Robert then inherited Rest Hill and became chief executive of the Collier firm. He kept the hounds in memory of his father but took very little interest in them. Robert, a sensitive man devoted to his family, was married to Sara Van Alen, granddaughter of Lady Caroline and William Astor. Robert J. Collier, a charismatic publishing magnate and aviation enthusiast, was the principal investor of the Wright Company and the first man in America to own a Wright-B bi-plane for private use. His airstrip, which also doubled as a polo field at Rest Hill, was the first private airfield in New Jersey.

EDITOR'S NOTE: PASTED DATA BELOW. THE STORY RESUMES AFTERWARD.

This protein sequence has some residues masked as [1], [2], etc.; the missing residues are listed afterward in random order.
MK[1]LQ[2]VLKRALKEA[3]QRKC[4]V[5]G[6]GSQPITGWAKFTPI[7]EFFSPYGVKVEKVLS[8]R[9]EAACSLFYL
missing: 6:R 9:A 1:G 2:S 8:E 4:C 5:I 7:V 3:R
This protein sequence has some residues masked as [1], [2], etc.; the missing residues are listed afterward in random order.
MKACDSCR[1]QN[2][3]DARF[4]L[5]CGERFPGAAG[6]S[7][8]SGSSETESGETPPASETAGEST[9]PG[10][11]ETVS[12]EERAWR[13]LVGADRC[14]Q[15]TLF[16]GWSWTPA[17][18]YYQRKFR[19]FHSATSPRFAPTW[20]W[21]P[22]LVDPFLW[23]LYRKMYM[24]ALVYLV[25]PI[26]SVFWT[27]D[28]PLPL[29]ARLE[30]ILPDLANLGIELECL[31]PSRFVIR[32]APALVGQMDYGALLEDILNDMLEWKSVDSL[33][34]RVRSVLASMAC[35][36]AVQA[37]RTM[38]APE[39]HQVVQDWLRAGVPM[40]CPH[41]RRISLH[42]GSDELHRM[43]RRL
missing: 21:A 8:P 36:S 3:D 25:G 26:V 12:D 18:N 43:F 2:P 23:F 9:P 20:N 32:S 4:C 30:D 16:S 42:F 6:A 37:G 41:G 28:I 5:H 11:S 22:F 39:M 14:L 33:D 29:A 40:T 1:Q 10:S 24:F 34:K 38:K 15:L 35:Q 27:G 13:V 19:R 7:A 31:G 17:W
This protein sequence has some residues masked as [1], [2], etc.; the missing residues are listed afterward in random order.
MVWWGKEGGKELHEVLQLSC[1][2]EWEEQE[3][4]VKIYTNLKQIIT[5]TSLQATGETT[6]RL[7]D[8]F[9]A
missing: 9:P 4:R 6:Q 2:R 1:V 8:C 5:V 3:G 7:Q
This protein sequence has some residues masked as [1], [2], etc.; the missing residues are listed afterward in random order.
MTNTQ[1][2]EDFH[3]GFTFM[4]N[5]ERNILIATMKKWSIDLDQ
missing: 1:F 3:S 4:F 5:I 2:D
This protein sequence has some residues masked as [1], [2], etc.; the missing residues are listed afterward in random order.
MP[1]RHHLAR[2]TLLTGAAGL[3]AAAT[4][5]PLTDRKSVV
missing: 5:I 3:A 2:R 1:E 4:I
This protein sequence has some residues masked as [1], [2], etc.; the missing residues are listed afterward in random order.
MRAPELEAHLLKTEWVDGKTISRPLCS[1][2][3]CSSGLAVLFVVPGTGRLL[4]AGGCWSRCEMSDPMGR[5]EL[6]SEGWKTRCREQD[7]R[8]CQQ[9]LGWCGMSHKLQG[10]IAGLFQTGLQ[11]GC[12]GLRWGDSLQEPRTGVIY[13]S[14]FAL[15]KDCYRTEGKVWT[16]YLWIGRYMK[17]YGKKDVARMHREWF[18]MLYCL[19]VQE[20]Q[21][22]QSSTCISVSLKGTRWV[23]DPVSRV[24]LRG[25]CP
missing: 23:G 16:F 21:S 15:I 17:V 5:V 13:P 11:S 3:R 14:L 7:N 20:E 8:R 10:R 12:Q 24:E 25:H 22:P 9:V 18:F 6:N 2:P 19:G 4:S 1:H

Collier was said to have hosted a party attended by 2,500 guests at Rest Hill. The huge party was supposedly given to make amends with neighboring farmers, whose cornfields had been buzzed by his planes and crops trampled by his foxhounds and horses. Besides the farmers, the guests included wealthy financiers, local politicians, and England's young Sir Thomas Sopwith, founder of the Sopwith Aviation Company, the company which produced the key British aircraft, the Sopwith Camel, the airplane that would shoot down the Red Baron in World War I.